By William Davis 

The best-recognized and oldest ETF in the universe tracks, simply enough, the massively popular S&P 500.

The fund’s AUM, we hear, hovers around a million bazillion dollars. Then, there’s the wildly successful offering that effortlessly follows the MSCI EAFE index, which represents all the major developed markets outside of North America. That fund we see has attracted around a half a million bazillion in assets. And let’s not forget the hugely popular ETF that provides easy exposure to the NASDAQ 100, one of the world’s most widely-followed equity benchmarks. Maybe a quarter of a million bazillion there.

But you know what some marketing genius thinks the world really needs: A technically complex fund that tracks an incomprehensible index representing a strange market few even know exists.

Mom and Pop, we’re told, are gonna’ love it.

Proving once again there’s no idea too absurd for Wall Street product developers to ignore, the good folks at Invesco just unveiled the unimaginably-named “PowerShares AT1 Capital Bond UCITS ETF EUR Hdg.” We think the ticker is ‘XAT1 GY’ but who knows. The new ETF, like it matters, will follow the ‘Markit iBoxx Contingent Convertible Liquid Developed Europe AT1 Index,’ which, aside from its spellcheck issues, tracks contingent convertible bonds issued by financial institutions from developed European countries.

Look out Mom!

For the AT1 uninitiated… 

…a group that includes just about everybody, ‘contingent convertible’ debt issues are known as “Coco” bonds. These sweet-sounding beauties are built to with a mechanical trigger that can write down the value of the bond or convert it to common equity based on the issuing firm’s level of capital. Reassuringly enough, zero is as low they can go. One ‘innovative product’ specialist was heard to say that Cocos should be attractive to investors who are “comfortable moving up the risk curve in the search for higher yields.” Folks who don’t mind losing their money, in other words.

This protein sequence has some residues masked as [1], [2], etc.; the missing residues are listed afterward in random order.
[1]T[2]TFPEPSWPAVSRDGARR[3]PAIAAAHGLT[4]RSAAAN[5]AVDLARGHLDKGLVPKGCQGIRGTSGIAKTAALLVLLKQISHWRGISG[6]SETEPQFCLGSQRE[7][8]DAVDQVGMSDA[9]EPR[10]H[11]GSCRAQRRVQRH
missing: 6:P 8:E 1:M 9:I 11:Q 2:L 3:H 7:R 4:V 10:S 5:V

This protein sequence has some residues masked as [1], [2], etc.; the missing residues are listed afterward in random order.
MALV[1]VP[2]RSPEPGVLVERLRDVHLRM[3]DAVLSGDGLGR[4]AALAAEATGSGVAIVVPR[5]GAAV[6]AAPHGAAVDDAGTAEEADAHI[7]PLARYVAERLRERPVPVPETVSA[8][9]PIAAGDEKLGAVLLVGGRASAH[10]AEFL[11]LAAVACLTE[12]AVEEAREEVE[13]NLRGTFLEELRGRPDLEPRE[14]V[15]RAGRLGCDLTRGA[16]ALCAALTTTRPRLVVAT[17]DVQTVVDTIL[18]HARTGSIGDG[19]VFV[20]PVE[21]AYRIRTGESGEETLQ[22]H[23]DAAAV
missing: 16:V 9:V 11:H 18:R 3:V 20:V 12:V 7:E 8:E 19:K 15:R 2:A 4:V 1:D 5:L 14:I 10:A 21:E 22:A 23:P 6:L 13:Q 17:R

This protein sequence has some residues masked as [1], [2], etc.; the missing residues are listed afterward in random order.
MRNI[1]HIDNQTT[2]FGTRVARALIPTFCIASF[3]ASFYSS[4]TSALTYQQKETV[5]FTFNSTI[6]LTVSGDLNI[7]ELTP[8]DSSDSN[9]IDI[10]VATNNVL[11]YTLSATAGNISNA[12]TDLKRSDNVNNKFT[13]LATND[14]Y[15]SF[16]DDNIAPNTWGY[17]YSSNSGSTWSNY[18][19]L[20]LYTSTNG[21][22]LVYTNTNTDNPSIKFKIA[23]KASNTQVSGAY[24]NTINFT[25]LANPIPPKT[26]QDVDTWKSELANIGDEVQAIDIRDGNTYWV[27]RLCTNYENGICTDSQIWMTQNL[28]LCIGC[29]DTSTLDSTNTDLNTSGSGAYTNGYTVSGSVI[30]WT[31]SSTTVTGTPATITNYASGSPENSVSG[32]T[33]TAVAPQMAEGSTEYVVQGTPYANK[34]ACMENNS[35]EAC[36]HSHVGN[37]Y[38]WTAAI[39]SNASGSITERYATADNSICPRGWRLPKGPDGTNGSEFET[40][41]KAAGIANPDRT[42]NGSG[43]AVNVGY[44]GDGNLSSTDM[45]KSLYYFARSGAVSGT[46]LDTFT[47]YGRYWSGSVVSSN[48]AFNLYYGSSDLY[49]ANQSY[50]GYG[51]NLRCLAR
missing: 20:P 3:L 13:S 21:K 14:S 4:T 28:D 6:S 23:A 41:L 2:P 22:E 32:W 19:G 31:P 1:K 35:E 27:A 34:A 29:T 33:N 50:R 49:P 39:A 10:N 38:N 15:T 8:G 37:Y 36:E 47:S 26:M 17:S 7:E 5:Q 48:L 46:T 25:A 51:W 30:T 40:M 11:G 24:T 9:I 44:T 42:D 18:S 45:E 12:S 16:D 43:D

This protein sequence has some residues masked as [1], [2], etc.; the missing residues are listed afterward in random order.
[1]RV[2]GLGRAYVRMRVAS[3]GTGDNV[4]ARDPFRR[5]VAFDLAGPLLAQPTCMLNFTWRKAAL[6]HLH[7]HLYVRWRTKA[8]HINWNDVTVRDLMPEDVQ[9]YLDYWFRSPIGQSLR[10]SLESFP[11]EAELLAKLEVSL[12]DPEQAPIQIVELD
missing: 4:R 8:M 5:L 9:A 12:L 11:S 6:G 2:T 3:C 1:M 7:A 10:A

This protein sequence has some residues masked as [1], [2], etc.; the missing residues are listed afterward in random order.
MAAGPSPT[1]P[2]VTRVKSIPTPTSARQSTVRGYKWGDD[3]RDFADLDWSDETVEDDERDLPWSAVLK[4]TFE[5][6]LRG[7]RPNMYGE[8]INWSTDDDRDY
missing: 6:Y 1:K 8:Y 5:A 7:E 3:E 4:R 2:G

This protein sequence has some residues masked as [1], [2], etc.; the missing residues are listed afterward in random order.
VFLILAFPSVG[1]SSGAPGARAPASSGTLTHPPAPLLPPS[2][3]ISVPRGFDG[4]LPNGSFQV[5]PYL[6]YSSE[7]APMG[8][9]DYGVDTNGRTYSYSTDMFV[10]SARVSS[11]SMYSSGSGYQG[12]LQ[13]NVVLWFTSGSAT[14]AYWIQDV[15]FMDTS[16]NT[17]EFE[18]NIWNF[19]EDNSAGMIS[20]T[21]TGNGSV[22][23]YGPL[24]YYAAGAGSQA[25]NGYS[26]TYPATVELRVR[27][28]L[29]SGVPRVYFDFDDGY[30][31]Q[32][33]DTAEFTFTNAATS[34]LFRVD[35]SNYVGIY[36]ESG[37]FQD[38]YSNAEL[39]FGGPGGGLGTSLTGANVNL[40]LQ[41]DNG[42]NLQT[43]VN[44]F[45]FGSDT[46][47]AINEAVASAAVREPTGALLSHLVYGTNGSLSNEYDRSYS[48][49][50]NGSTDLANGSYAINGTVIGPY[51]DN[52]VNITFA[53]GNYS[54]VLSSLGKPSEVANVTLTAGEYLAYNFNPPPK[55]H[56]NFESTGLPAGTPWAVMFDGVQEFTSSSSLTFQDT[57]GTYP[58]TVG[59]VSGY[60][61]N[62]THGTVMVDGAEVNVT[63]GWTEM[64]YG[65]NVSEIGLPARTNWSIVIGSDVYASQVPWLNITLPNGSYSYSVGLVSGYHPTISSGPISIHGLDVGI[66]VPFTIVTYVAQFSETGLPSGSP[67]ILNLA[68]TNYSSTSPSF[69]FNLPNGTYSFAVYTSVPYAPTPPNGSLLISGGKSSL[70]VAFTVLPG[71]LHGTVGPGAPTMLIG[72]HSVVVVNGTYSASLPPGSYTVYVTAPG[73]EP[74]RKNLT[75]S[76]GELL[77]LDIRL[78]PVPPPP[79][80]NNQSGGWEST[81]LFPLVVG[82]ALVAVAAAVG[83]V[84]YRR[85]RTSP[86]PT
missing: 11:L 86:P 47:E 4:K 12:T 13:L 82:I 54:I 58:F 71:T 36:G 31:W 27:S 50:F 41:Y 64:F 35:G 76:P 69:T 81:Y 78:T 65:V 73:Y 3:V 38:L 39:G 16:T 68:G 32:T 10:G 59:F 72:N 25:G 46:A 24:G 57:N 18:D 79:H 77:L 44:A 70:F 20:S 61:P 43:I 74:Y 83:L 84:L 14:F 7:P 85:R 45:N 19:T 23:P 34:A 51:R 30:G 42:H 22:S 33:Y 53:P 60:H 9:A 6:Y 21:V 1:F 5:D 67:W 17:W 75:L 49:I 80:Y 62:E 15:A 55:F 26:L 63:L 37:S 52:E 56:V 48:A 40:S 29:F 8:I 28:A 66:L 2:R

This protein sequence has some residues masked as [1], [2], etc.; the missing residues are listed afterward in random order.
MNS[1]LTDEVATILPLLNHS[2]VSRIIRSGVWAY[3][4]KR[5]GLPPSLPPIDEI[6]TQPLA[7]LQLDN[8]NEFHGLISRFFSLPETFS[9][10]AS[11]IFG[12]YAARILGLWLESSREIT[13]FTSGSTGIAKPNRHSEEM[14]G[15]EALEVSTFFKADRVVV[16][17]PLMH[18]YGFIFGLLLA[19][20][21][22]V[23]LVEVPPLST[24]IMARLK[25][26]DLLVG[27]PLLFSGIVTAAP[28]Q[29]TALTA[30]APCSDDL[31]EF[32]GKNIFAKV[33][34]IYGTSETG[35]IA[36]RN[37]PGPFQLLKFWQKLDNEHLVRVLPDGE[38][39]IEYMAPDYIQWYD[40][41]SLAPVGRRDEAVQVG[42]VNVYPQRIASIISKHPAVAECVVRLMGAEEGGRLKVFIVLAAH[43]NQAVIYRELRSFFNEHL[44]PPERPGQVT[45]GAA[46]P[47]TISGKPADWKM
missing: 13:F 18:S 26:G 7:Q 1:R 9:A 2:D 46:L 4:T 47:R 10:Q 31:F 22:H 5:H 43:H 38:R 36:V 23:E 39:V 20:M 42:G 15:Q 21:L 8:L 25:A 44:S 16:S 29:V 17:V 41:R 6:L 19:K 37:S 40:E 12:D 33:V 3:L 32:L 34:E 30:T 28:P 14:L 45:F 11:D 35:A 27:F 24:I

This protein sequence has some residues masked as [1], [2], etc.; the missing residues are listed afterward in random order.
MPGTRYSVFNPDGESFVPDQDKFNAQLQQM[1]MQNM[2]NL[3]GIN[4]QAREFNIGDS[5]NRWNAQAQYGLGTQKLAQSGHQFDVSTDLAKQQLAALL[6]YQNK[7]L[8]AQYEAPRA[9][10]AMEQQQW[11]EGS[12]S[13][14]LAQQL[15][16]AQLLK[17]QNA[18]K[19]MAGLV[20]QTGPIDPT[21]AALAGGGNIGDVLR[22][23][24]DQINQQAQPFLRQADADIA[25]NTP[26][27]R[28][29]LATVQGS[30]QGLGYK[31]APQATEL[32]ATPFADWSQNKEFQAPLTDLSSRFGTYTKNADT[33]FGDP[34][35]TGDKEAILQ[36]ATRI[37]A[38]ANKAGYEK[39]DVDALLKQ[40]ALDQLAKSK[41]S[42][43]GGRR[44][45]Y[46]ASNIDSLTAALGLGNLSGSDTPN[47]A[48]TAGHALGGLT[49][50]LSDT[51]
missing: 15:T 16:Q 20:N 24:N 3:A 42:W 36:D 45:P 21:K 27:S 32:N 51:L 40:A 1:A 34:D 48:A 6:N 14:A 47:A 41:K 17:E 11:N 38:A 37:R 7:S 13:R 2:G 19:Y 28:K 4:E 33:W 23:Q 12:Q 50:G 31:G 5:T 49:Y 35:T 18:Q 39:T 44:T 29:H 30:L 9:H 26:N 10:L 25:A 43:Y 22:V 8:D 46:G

Keep your hand on your wallet Pop!

Over the years, we’ve seen a good number of brilliant innovations amid the plethora of exchange-traded fund launches — actively-managed ETFs, for example. But as the number of new fund introductions has spiked, so too has the frequency of fund failures. Some more likely than others.

From where we sit, it’s hard to imagine the retail market will have much of an appetite for Cocos.

We have to think Mom and Pop are a lot smarter than that.

What politicians who know something about the investment markets are saying…

“We’re going to go through some bumps in the road, but the target is elimination of tariffs or other barriers. The net effect will be much more freedom and more global trade.”

  • Wilbur Ross, U.S. Secretary of Commerce


What the numbers are saying…

  • $800 billion

The approximate value of stock that S&P 500 companies are on track to repurchase this year, which would eclipse 2007’s record $589 billion. Among the biggest buyers: Oracle, Bank of America, and JPMorgan Chase.


What guys who played point guard on the Bentonville High School basketball team are saying…

“Society expects things of leading companies and sometimes we should take a stance on something.”

  • Doug McMillon, Chief Executive of Walmart


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